siphon diagram

Action: Siphon your summer bath into your garden water butt

A bath typically contains 100 litres of water, so in summer or times of drought, reusing it for your garden makes sense.

This action might sound slightly out of left-field, but if you think about it, it really is a good idea. It’s a simple way to save hundreds of litres of water, save money, and help your own garden in times of water shortage.

Simply use a hosepipe as a siphon from your bath to the garden water butt, or of course directly onto dry areas if they need it at that time. It’s a no-brainer!

What to do


A siphon is very easy … it’s just a filled hosepipe that takes advantage of gravity to drain liquid from one level to a lower level, in this case from your bathroom to your garden (which is usually lower!).

To start the siphon, you have to fill the hose with water. You can do this from the cold bath tap, quickly plunging the end of the hose under the bathwater once it is full. Water will flow for as long as you keep the end of the pipe under the water. Don’t let any air get in or you will have to start again; see the diagram below.

You can also buy siphon pumps to start the water flowing, but the tap method should work OK!

The other end of the hose needs to be below the level of the bath, and you can put the end directly into your water butt to use later, or allow the water to sprinkle directly on to the garden where water is needed. It doesn’t matter how long the hose is, but you’ll need to uncoil it to make sure there are no kinks or air in it, and a very long hose might mean water will flow more slowly.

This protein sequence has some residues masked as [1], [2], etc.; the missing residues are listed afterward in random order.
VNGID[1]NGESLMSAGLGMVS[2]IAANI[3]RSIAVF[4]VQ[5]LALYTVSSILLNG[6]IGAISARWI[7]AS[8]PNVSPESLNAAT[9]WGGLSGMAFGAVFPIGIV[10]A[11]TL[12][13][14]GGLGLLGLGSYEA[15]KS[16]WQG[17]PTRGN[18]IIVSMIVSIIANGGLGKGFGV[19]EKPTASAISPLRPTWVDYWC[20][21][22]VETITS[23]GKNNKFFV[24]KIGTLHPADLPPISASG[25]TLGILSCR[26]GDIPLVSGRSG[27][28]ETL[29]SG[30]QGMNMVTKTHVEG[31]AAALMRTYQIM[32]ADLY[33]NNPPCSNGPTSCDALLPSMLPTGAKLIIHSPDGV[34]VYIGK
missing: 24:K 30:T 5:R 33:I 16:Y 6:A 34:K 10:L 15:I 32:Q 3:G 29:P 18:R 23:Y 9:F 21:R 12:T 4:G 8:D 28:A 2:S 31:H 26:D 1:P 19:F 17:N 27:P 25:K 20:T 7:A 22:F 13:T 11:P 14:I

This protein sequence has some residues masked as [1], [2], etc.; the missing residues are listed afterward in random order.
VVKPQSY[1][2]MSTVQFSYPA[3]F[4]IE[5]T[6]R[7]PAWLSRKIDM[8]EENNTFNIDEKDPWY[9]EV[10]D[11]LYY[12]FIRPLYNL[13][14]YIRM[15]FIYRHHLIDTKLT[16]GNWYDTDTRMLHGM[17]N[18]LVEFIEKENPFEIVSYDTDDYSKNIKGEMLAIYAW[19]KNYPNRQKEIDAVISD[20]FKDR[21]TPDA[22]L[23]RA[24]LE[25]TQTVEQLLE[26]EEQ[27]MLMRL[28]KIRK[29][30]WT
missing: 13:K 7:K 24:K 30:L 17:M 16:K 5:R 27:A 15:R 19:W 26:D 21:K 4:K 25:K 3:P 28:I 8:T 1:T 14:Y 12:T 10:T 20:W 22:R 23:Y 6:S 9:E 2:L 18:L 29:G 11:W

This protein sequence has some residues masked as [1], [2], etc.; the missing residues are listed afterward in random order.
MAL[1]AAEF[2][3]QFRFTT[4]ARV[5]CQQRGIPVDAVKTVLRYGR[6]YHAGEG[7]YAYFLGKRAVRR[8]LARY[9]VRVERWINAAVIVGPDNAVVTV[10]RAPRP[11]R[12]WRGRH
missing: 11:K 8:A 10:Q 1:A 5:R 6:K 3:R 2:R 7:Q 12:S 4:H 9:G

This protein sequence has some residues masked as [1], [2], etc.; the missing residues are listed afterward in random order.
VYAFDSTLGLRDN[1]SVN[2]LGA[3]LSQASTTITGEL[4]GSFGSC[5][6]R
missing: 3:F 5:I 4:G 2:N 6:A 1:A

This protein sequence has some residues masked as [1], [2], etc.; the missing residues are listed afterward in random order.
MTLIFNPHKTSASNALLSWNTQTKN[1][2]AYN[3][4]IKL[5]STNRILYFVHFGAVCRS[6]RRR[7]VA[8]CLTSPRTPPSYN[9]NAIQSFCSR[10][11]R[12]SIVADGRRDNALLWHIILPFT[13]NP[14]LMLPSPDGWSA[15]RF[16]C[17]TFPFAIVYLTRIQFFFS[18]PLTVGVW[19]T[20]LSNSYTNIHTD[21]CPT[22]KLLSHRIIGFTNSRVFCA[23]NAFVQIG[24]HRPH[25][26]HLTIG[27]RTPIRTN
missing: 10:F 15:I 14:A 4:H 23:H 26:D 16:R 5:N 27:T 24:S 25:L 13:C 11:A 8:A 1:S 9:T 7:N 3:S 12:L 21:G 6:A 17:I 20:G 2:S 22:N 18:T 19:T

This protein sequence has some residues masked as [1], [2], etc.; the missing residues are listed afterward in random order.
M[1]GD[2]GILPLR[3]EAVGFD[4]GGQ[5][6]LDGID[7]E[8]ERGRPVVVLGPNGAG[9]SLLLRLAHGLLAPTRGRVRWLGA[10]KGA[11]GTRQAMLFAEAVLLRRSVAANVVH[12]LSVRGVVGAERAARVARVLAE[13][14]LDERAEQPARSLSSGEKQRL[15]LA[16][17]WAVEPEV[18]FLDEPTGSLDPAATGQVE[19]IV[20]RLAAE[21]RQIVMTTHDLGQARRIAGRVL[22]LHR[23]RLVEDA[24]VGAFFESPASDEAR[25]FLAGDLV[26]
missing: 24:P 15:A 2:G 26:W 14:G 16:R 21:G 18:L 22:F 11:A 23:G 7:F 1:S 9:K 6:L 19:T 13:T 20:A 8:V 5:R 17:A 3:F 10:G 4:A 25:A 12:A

Did you know? … water that is re-used in this way is called grey water.

If we assume a family of four in the house have a bath once a week, you will be saving 400 litres of water every week, which is over one and a half tons each month!

You can see how a siphon works in this simple diagram:

siphon diagram
(click for a larger image)

Why is this important?

Water is a precious life-giving resource and we need to treat it as such, and not take it for granted. Our water supply systems take supplies from our natural environment and the disposal systems often pollute, so if we can reduce the use of water there is less strain on the ecosystem and our infrastructure.

Even in countries where a continual supply of clean water is taken for granted, systems are under strain. Not just our infrastructure, but supplies too; aquifers and reservoirs get very low each summer and our water tables (the natural level of underground water) are being reduced. This impacts on our eco-systems to the detriment of plants and wildlife, as well as on our own water security.

There are many advantages to taking this action:

  • it saves water, a resource we take too much for granted in the developed world
  • it saves money if you pay by the cubic metre, as most of us do in Europe
  • it reduces the chance of water shortages during droughts in the summer months
  • less strain on the water system means safer, cleaner, healthier water for us all
  • you are reducing the use of fluoride and other chemicals used to treat water

Just one thing to be careful of … due to it containing soaps and shampoos, it’s best not to use bathwater on food crops. It is fine to use bathwater on lawns, shrubs, and flowers though.

Take action

Think about this and other methods of re-using water in your garden, especially during the hot summer months. Also, take a look at our earlier article about rainwater harvesting and garden water butts.

Please sign up for our fortnightly bulletin ‘Take Action’ using the form below, and give us a mention on your social media. Thank you for your support.

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